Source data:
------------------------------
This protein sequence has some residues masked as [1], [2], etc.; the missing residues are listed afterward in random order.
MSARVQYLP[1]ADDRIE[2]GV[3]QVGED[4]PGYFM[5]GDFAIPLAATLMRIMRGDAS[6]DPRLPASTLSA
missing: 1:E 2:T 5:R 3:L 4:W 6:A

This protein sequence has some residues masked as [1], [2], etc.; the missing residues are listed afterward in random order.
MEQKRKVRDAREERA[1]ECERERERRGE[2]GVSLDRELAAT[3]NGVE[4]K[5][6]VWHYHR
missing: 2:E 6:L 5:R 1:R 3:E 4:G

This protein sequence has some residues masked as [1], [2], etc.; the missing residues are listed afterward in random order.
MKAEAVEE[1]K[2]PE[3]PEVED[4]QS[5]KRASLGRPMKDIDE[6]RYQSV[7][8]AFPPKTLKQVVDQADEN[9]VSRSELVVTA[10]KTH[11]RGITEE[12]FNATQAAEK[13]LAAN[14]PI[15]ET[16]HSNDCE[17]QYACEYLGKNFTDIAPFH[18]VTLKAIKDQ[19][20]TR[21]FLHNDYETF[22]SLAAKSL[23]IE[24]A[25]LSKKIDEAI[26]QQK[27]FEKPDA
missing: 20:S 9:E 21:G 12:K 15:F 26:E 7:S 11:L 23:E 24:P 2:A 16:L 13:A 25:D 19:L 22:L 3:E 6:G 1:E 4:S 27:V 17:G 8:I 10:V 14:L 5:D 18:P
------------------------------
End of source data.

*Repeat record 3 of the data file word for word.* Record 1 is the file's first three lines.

This protein sequence has some residues masked as [1], [2], etc.; the missing residues are listed afterward in random order.
MKAEAVEE[1]K[2]PE[3]PEVED[4]QS[5]KRASLGRPMKDIDE[6]RYQSV[7][8]AFPPKTLKQVVDQADEN[9]VSRSELVVTA[10]KTH[11]RGITEE[12]FNATQAAEK[13]LAAN[14]PI[15]ET[16]HSNDCE[17]QYACEYLGKNFTDIAPFH[18]VTLKAIKDQ[19][20]TR[21]FLHNDYETF[22]SLAAKSL[23]IE[24]A[25]LSKKIDEAI[26]QQK[27]FEKPDA
missing: 20:S 9:E 21:G 12:K 15:F 26:E 7:S 11:L 23:E 24:P 2:A 16:L 13:A 25:D 19:L 22:L 3:E 6:G 1:E 4:S 27:V 17:G 8:I 10:V 14:L 5:D 18:P